When is the last time you looked at yourself in a mirror? Like really gazed into your eyes till you got lost in yourself? Never? Well you aren’t alone. I had never really looked at myself in a mirror my entire life. Don’t get me wrong – I have plenty of mirrors that I use for guarding against wardrobe malfunctions, applying minimal makeup and generally making sure that I don’t leave the house looking like a scarecrow. But I had never really looked at myself. Ogling at my body made me very self-conscious to be honest. When I began to feel the pangs of self-awakening, I instinctively knew that I had to start with a long hard look at myself. Not just a physical look, but a deeper searching of my inner self. I began my introspection out of pure necessity about four years ago, following an uncontrolled rage incident that made me realize that I was out of control. I had been spinning for so long that I no longer knew what was real and what wasn’t. I had no idea who I was, what I was doing or why I was so angry at the entire world. I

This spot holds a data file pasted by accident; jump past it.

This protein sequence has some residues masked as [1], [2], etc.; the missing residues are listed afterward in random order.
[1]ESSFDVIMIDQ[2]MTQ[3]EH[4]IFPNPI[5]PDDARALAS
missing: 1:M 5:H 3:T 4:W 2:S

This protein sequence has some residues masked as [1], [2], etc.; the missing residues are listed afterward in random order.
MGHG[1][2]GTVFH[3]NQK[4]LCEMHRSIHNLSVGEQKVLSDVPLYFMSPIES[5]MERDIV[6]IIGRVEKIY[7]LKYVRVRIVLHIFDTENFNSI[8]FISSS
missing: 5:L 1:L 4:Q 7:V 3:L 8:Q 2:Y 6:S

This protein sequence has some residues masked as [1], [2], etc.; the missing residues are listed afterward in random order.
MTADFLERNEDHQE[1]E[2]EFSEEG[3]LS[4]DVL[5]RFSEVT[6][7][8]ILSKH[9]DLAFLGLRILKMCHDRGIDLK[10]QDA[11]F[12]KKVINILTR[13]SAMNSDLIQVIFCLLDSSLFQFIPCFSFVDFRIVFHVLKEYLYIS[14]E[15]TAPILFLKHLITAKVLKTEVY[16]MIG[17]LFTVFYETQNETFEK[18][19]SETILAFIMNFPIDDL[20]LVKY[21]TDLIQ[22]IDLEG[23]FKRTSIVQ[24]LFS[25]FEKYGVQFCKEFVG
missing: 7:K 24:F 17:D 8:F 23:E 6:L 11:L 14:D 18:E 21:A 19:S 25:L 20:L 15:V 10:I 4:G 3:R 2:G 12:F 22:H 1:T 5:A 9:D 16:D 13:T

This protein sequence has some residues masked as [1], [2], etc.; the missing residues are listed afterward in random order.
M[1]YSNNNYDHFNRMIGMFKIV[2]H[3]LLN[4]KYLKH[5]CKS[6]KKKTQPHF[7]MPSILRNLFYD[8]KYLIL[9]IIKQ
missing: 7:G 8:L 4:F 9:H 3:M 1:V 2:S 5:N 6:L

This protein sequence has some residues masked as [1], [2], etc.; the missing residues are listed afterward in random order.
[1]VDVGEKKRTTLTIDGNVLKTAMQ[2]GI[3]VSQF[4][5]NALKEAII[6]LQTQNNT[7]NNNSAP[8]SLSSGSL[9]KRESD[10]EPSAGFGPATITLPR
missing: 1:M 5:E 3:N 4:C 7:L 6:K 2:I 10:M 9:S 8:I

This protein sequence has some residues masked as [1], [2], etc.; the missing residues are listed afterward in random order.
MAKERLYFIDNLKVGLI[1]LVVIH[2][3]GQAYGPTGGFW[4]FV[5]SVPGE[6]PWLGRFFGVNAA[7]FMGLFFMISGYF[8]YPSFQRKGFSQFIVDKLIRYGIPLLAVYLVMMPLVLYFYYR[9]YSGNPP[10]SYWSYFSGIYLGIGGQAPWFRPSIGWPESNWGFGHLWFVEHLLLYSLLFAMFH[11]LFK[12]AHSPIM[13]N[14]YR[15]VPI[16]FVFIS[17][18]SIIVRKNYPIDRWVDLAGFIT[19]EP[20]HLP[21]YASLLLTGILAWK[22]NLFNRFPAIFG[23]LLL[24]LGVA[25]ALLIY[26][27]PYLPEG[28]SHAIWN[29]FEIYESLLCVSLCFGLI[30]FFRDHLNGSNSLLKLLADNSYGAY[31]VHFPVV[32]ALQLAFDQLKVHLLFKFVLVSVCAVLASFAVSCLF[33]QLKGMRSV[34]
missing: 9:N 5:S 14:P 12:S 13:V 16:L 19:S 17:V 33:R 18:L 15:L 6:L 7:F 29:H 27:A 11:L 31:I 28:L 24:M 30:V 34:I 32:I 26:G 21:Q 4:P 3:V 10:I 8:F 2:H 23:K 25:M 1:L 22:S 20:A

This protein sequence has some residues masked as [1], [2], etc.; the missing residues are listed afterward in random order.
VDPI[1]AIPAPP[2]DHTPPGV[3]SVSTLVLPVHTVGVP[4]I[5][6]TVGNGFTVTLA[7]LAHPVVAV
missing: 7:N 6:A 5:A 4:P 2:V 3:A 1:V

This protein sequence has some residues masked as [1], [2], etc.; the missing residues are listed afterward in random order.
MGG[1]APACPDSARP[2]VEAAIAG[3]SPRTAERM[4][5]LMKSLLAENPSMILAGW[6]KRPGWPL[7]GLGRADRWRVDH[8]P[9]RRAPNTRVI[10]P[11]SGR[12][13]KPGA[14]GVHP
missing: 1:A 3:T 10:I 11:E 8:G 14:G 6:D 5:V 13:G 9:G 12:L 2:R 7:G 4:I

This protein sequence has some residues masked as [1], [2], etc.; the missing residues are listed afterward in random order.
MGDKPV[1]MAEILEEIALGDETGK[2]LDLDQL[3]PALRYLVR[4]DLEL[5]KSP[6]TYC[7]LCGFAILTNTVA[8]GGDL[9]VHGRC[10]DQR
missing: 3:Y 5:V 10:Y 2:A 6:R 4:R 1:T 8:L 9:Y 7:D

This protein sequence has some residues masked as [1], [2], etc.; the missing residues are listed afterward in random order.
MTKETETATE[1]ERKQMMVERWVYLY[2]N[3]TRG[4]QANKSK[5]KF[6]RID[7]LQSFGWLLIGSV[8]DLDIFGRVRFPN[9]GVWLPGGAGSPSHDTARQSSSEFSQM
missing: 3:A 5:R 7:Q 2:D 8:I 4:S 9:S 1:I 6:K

When I first started the “Life begins at 40” series back in March, I was honestly still grappling with the shifts that my life had undergone in the past couple of years. In this year alone, there have been such huge fundamental shifts in my persona that at some point I just had to take a break from everything to try and comprehend the transformation. I had never understood why people often said that life began at 40. Now I believe that I have the experience to venture an educated guess. My theory is that most people don’t really try to find their true selves till their late 30s or early 40s. Why? Well, following your tumultuous teens is the adventurous 20s where you are basically trying to find your way in the world – hustling for employment/business, trying to eke out a living. In the late 20s, some people start to settle down and get married, have kids and start to put down roots. Then you usher in your 30s, full of optimism that you have life figured out. This decade, in my opinion, is nothing short of treacherous as far as life is concerned. This is where the